- Ancient baby boom holds a lesson in over-population
- In human evolution, changes in skin's barrier set northern Europeans apart
- Potentially habitable Earth-like planet discovered; May have similar temperatures to our planet
- Noninvasive brain control: New light-sensitive protein enables simpler, more powerful optogenetics
- Herpes virus infection drives HIV infection among non-injecting drug users in New York
- Monkeys also believe in winning streaks, study shows
- The secrets of children's chatter: research shows boys and girls learn language differently
- Ultra-stiff and lightweight: Carbon-fiber epoxy honeycombs mimic material performance of balsa wood
- Curiosity travels through ancient glaciers on Mars
- Clumped galaxies give General Relativity its toughest test yet
Posted: 30 Jun 2014 01:41 PM PDT
Researchers have sketched out one of the greatest baby booms in North American history, a centuries-long 'growth blip' among southwestern Native Americans between 500 to 1300 A.D. It was a time when the early features of civilization -- including farming and food storage -- had matured to where birth rates likely 'exceeded the highest in the world today,' the researchers write. A crash followed, offering a warning sign to the modern world about the dangers of overpopulation.
Posted: 30 Jun 2014 11:08 AM PDT
The popular idea that northern Europeans developed light skin to absorb more UV light so they could make more vitamin D -- vital for healthy bones and immune function -- is questioned by researchers in a new study. Ramping up the skin's capacity to capture UV light to make vitamin D is indeed important, however, researchers concluded in their study that changes in the skin's function as a barrier to the elements made a greater contribution than alterations in skin pigment in the ability of northern Europeans to make vitamin D.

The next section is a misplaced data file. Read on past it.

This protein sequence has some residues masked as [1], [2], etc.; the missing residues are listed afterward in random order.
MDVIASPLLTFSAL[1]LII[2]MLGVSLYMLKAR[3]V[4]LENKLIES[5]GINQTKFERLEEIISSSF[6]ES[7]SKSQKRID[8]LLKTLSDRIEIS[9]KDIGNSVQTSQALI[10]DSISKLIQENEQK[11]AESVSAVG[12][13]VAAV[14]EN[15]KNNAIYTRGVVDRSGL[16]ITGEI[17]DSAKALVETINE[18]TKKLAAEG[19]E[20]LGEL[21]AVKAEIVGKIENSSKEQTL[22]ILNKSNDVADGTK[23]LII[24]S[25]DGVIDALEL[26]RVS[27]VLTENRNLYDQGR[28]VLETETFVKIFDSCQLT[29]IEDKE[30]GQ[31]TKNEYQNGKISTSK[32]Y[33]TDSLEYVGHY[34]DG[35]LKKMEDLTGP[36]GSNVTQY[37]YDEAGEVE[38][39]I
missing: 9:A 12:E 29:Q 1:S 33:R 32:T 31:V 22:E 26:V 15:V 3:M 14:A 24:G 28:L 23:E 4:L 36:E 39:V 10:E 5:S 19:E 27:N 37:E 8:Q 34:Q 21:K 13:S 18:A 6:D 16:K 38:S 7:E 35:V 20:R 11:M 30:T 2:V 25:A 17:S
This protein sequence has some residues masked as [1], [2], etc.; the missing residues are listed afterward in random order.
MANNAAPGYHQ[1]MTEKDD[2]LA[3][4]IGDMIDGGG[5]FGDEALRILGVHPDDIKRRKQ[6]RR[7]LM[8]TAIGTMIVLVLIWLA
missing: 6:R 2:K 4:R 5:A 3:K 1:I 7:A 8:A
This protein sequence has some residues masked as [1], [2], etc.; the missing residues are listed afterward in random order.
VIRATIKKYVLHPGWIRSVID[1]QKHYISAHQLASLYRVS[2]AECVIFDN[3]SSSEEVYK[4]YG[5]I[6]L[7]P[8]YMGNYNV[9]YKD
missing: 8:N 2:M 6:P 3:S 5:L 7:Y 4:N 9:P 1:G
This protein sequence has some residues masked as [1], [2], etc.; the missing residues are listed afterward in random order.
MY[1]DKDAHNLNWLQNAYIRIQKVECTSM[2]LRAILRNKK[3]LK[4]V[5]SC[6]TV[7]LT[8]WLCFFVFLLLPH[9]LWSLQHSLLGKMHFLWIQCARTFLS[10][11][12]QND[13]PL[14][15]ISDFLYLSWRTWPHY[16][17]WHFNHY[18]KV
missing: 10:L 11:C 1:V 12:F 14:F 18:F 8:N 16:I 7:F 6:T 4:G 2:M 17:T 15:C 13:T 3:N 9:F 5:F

Posted: 30 Jun 2014 10:34 AM PDT
A potentially habitable Earth-like planet that is only 16 light years away has been discovered. The "super-Earth" planet, GJ 832 c, takes 16 days to orbit its red-dwarf star, GJ 832, and has a mass at least five times that of Earth. It receives about the same average stellar energy as Earth does and may have similar temperatures to our planet. These characteristics put it among the top three most Earth-like planets.
Posted: 29 Jun 2014 11:21 AM PDT
Engineers have now developed the first light-sensitive molecule that enables neurons to be silenced noninvasively, using a light source outside the skull. This noninvasive approach could pave the way to using optogenetics in human patients to treat epilepsy and other neurological disorders.
Posted: 27 Jun 2014 01:37 PM PDT
HIV infection among non-injecting drug users doubled over the last two decades, a study has found. HIV and its transmission has long been associated with injecting drug use, where hypodermic syringes are used to administer illicit drugs. Now, a newly reported study shows that HIV infection among heterosexual non-injecting drug users (no hypodermic syringe is used; drugs are taken orally or nasally) in New York City has now surpassed HIV infection among persons who inject drugs.
Posted: 27 Jun 2014 10:31 AM PDT
Humans have a well-documented tendency to see winning and losing streaks in situations that, in fact, are random. But scientists disagree about whether the "hot-hand bias" is a cultural artifact picked up in childhood or a predisposition deeply ingrained in the structure of our cognitive architecture.
Posted: 27 Jun 2014 06:45 AM PDT
Experts believe language uses both a mental dictionary and a mental grammar. The mental 'dictionary' stores sounds, words and common phrases, while mental 'grammar' involves the real-time composition of longer words and sentences. For example, making a longer word 'walked' from a smaller one 'walk'.
Posted: 25 Jun 2014 12:15 PM PDT
For centuries, the fast-growing balsa tree has been prized for its light weight and stiffness relative to density. But balsa wood is expensive and natural variations in the grain can be an impediment to achieving the increasingly precise performance requirements of turbine blades and other sophisticated applications. Materials scientists have now developed cellular composite materials of unprecedented light weight and stiffness.
Posted: 25 Jun 2014 07:15 AM PDT
Some 3,500 million years ago, the Martian crater Gale -- through which the NASA rover Curiosity is currently traversing -- was covered with glaciers, mainly over its central mound. Very cold liquid water also flowed through its rivers and lakes on the lower-lying areas, forming landscapes similar to those which can be found in Iceland or Alaska.
Posted: 24 Jun 2014 06:59 PM PDT
Nearly 100 years since Albert Einstein developed General Relativity, the theory has passed its toughest test yet in explaining the properties of observable Universe. The most precise measurements to date of the strength of gravitational interactions between distant galaxies show perfect consistency with General Relativity's predictions.
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